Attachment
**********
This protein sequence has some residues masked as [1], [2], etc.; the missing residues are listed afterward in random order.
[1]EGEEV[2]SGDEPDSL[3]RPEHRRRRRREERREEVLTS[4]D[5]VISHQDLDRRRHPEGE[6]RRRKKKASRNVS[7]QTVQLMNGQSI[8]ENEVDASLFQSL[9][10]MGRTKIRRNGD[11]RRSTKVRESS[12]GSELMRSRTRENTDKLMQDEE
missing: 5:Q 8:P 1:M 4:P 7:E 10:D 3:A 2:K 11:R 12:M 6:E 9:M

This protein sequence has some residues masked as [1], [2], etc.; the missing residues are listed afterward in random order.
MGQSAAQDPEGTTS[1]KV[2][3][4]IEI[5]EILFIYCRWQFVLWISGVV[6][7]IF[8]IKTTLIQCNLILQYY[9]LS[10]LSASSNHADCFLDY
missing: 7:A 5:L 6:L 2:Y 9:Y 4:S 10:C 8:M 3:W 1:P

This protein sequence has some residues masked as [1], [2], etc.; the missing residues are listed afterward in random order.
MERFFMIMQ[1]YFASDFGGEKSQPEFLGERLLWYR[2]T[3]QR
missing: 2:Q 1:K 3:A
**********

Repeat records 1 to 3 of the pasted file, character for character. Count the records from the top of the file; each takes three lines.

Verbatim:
This protein sequence has some residues masked as [1], [2], etc.; the missing residues are listed afterward in random order.
[1]EGEEV[2]SGDEPDSL[3]RPEHRRRRRREERREEVLTS[4]D[5]VISHQDLDRRRHPEGE[6]RRRKKKASRNVS[7]QTVQLMNGQSI[8]ENEVDASLFQSL[9][10]MGRTKIRRNGD[11]RRSTKVRESS[12]GSELMRSRTRENTDKLMQDEE
missing: 5:Q 8:P 1:M 4:P 7:E 10:D 3:A 2:K 11:R 12:M 6:E 9:M

This protein sequence has some residues masked as [1], [2], etc.; the missing residues are listed afterward in random order.
MGQSAAQDPEGTTS[1]KV[2][3][4]IEI[5]EILFIYCRWQFVLWISGVV[6][7]IF[8]IKTTLIQCNLILQYY[9]LS[10]LSASSNHADCFLDY
missing: 7:A 5:L 6:L 2:Y 9:Y 4:S 10:C 8:M 3:W 1:P

This protein sequence has some residues masked as [1], [2], etc.; the missing residues are listed afterward in random order.
MERFFMIMQ[1]YFASDFGGEKSQPEFLGERLLWYR[2]T[3]QR
missing: 2:Q 1:K 3:A